Persistent heavy rainfall events (PHREs) are the product of the combined effects of multiscale systems. A PHRE that occurred during the 2016 mei-yu season was selected to further the understanding of the scale interactions accounting for the persistence of this type of event. The scale interactions were analyzed quantitatively using a piecewise energy budget based on temporal scale separation. Results show that the strongest interactions between the precipitation-related eddy flow and its background circulation (BC) occur in the mid- to lower troposphere, where a significant downscale kinetic energy (KE) cascade alone dominates eddy flow persistence. An obvious upscale KE cascade (i.e., a feedback effect) appears in the mid- to upper troposphere but has a negligible effect on the BC. Overall, within the precipitation region, the downscale KE cascade is primarily dependent on BC signals with shorter periods, whereas the upscale KE cascade is more dependent on BC signals with longer periods. Thus, the BC has asymmetric effects on the KE cascades. The most significant BC signal as determined via wavelet analysis [i.e., quasi-biweekly (10–18 days) oscillations in this event] does not play the leading role in the downscale KE cascade. Instead, the quasi-weekly oscillations provide the maximum amount of energy for eddy flow maintenance. Semi-idealized simulations of various BC signals show similar results: precipitation and the intensities of lower-level shear lines and transversal troughs (both of which are closely related to the precipitation-related eddy flow) are more sensitive to the quasi-weekly oscillation than to the quasi-biweekly oscillation.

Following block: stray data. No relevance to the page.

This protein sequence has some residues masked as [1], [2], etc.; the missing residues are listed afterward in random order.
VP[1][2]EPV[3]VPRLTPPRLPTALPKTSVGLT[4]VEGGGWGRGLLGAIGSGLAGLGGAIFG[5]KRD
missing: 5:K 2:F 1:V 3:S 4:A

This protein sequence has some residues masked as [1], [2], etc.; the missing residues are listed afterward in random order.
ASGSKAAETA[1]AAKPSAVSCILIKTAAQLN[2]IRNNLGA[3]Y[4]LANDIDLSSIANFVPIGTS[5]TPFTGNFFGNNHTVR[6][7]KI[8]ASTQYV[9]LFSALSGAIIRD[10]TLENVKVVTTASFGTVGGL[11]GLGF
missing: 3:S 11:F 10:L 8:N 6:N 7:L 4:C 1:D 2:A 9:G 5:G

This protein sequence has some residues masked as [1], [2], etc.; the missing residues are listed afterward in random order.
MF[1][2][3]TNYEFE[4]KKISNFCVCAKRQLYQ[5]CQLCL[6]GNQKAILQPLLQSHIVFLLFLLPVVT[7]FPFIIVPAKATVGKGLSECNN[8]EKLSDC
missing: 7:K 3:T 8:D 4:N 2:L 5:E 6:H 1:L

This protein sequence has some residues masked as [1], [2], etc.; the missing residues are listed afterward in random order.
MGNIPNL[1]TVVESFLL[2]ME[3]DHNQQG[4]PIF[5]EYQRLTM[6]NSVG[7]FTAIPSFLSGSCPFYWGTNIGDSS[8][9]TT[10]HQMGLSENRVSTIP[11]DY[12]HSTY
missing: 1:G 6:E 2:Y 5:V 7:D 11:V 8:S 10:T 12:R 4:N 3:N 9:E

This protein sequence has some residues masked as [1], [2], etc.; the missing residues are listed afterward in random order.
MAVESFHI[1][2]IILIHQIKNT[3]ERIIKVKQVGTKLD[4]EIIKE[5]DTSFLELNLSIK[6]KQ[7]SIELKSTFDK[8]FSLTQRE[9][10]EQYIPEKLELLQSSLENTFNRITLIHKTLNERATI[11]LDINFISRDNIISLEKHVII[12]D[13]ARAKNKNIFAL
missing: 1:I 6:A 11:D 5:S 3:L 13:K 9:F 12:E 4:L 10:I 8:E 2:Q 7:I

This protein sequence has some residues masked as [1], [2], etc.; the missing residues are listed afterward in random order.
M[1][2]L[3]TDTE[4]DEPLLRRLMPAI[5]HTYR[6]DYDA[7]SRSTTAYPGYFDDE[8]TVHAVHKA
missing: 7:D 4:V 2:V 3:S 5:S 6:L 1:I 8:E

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Cui Liu, Jianhua Sun, Xinlin Yang, Shuanglong Jin, and Shenming Fu

Abstract